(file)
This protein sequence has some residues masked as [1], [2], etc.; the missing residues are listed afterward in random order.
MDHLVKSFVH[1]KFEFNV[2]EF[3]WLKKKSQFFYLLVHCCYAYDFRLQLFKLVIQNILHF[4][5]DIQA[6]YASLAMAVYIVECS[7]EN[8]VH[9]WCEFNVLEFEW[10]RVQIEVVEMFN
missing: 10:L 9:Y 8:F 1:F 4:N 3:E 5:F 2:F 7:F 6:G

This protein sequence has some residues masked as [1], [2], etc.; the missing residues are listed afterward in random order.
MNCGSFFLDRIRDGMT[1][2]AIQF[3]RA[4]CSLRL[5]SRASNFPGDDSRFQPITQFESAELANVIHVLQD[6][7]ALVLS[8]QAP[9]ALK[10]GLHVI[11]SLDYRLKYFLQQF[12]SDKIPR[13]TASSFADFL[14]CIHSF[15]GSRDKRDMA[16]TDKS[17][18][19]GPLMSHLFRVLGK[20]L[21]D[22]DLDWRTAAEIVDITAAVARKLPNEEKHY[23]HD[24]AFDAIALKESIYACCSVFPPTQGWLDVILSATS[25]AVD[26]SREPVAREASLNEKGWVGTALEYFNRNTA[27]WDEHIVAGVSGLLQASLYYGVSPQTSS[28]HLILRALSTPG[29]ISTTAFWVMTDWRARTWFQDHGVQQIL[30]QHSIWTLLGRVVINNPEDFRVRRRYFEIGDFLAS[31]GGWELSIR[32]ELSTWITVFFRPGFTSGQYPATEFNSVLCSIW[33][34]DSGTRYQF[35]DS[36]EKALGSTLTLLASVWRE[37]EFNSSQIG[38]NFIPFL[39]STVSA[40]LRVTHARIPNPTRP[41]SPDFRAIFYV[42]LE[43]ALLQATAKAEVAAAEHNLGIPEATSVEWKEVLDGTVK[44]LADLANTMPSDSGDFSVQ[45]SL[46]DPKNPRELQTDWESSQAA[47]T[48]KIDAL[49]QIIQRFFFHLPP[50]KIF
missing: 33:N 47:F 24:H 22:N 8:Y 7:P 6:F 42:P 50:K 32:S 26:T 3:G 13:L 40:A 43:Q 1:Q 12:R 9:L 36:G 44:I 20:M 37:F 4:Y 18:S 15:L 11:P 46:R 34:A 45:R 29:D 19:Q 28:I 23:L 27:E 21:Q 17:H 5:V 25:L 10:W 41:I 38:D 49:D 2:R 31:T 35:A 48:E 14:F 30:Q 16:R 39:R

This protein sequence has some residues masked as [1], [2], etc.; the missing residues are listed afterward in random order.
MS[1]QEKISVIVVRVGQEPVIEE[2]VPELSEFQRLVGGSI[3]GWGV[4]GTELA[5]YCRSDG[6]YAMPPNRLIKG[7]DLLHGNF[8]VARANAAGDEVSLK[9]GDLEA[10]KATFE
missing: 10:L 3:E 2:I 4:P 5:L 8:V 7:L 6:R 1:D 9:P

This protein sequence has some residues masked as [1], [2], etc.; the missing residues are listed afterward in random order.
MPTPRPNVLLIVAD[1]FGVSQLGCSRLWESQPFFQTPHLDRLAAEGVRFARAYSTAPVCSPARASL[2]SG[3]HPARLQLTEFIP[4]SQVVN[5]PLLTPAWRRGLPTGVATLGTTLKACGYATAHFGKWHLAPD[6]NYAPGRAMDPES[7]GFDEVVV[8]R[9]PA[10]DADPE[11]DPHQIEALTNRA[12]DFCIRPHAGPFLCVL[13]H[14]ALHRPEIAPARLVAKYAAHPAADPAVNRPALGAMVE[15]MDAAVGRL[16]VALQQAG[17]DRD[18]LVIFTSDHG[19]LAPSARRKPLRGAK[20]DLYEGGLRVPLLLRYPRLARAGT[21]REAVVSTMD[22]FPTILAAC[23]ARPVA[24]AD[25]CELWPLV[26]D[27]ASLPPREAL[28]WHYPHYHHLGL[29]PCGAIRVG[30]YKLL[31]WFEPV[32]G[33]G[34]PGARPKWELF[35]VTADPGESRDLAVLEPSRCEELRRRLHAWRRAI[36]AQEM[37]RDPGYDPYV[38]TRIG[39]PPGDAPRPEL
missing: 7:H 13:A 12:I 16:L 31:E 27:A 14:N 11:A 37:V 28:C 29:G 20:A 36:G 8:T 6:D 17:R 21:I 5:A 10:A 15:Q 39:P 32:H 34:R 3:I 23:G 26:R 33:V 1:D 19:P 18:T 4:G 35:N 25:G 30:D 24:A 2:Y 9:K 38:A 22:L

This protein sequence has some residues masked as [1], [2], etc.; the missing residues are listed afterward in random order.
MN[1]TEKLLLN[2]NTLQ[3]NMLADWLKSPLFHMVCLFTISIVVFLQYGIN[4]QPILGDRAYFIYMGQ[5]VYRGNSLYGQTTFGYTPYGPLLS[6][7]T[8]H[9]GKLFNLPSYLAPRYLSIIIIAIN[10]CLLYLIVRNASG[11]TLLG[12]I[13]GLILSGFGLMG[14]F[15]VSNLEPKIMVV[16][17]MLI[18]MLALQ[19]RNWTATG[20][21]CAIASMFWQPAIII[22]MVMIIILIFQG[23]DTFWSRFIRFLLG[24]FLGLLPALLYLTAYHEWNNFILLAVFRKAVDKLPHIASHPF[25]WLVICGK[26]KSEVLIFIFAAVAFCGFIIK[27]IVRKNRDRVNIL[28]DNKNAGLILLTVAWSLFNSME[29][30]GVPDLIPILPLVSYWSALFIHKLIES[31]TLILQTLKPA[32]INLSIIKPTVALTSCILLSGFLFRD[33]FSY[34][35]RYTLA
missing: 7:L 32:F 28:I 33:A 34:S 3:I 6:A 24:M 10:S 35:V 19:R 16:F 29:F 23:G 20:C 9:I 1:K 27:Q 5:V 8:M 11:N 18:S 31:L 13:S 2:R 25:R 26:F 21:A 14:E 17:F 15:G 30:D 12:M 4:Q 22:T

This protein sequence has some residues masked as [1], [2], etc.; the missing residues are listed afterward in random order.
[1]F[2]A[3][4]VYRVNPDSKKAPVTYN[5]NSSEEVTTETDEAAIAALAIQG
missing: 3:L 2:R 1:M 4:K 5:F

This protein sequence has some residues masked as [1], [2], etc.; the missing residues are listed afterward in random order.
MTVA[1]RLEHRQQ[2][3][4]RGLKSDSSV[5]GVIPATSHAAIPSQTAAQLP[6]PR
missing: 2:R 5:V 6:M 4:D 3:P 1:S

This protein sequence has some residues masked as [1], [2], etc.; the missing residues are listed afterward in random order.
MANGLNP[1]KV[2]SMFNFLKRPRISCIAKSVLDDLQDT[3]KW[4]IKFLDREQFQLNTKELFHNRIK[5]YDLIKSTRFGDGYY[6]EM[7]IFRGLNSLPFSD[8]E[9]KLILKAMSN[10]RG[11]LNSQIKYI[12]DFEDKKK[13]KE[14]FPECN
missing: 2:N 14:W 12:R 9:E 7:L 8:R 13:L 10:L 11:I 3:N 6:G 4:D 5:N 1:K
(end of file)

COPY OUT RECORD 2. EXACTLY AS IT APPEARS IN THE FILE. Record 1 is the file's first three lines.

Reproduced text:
This protein sequence has some residues masked as [1], [2], etc.; the missing residues are listed afterward in random order.
MNCGSFFLDRIRDGMT[1][2]AIQF[3]RA[4]CSLRL[5]SRASNFPGDDSRFQPITQFESAELANVIHVLQD[6][7]ALVLS[8]QAP[9]ALK[10]GLHVI[11]SLDYRLKYFLQQF[12]SDKIPR[13]TASSFADFL[14]CIHSF[15]GSRDKRDMA[16]TDKS[17][18][19]GPLMSHLFRVLGK[20]L[21]D[22]DLDWRTAAEIVDITAAVARKLPNEEKHY[23]HD[24]AFDAIALKESIYACCSVFPPTQGWLDVILSATS[25]AVD[26]SREPVAREASLNEKGWVGTALEYFNRNTA[27]WDEHIVAGVSGLLQASLYYGVSPQTSS[28]HLILRALSTPG[29]ISTTAFWVMTDWRARTWFQDHGVQQIL[30]QHSIWTLLGRVVINNPEDFRVRRRYFEIGDFLAS[31]GGWELSIR[32]ELSTWITVFFRPGFTSGQYPATEFNSVLCSIW[33][34]DSGTRYQF[35]DS[36]EKALGSTLTLLASVWRE[37]EFNSSQIG[38]NFIPFL[39]STVSA[40]LRVTHARIPNPTRP[41]SPDFRAIFYV[42]LE[43]ALLQATAKAEVAAAEHNLGIPEATSVEWKEVLDGTVK[44]LADLANTMPSDSGDFSVQ[45]SL[46]DPKNPRELQTDWESSQAA[47]T[48]KIDAL[49]QIIQRFFFHLPP[50]KIF
missing: 33:N 47:F 24:H 22:N 8:Y 7:P 6:F 42:P 50:K 32:S 26:T 3:G 13:L 40:A 43:Q 1:Q 12:R 9:L 36:G 44:I 20:M 37:F 4:Y 18:S 15:L 11:P 46:R 34:A 45:R 29:D 19:Q 28:I 23:L 27:E 21:Q 17:H 5:V 25:L 10:W 41:I 38:D 49:D 2:R 31:T 35:A 48:E 14:F 30:Q 16:R 39:R